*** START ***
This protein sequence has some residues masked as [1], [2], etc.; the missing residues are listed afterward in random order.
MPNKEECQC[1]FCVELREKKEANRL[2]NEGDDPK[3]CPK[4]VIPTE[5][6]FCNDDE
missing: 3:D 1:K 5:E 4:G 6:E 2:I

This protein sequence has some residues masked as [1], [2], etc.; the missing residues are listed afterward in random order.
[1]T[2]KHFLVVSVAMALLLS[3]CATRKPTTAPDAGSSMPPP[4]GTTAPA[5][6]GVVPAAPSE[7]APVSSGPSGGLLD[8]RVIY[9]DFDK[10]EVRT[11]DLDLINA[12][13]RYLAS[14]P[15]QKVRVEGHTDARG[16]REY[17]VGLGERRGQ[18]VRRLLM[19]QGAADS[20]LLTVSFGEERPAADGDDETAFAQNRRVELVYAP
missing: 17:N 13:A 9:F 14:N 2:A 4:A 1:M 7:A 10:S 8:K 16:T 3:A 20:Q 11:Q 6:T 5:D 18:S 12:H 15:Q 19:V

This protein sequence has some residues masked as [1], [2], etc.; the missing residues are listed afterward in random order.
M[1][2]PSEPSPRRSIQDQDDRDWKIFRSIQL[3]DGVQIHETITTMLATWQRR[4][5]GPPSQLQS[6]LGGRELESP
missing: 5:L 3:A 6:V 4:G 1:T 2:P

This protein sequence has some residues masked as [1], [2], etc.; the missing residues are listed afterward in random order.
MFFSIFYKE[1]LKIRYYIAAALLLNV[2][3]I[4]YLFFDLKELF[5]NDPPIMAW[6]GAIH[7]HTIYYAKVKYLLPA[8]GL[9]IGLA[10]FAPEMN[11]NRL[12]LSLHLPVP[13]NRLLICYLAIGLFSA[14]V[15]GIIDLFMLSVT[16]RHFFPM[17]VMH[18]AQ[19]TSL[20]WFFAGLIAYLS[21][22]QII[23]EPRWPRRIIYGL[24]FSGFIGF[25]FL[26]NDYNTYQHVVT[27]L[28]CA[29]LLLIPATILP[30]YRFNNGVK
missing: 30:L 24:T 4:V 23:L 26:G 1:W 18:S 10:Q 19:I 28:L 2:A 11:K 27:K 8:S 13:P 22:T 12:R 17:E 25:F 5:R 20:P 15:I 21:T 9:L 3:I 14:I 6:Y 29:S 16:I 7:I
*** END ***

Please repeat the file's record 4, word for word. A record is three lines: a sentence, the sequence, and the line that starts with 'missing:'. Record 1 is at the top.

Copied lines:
This protein sequence has some residues masked as [1], [2], etc.; the missing residues are listed afterward in random order.
MFFSIFYKE[1]LKIRYYIAAALLLNV[2][3]I[4]YLFFDLKELF[5]NDPPIMAW[6]GAIH[7]HTIYYAKVKYLLPA[8]GL[9]IGLA[10]FAPEMN[11]NRL[12]LSLHLPVP[13]NRLLICYLAIGLFSA[14]V[15]GIIDLFMLSVT[16]RHFFPM[17]VMH[18]AQ[19]TSL[20]WFFAGLIAYLS[21][22]QII[23]EPRWPRRIIYGL[24]FSGFIGF[25]FL[26]NDYNTYQHVVT[27]L[28]CA[29]LLLIPATILP[30]YRFNNGVK
missing: 30:L 24:T 4:V 23:L 26:G 1:W 18:S 10:Q 19:I 28:L 2:A 11:K 27:K 8:S 13:P 22:T 12:R 17:E 25:F 5:R 20:P 15:I 21:T 9:L 3:I 14:I 6:Y 29:S 16:I 7:I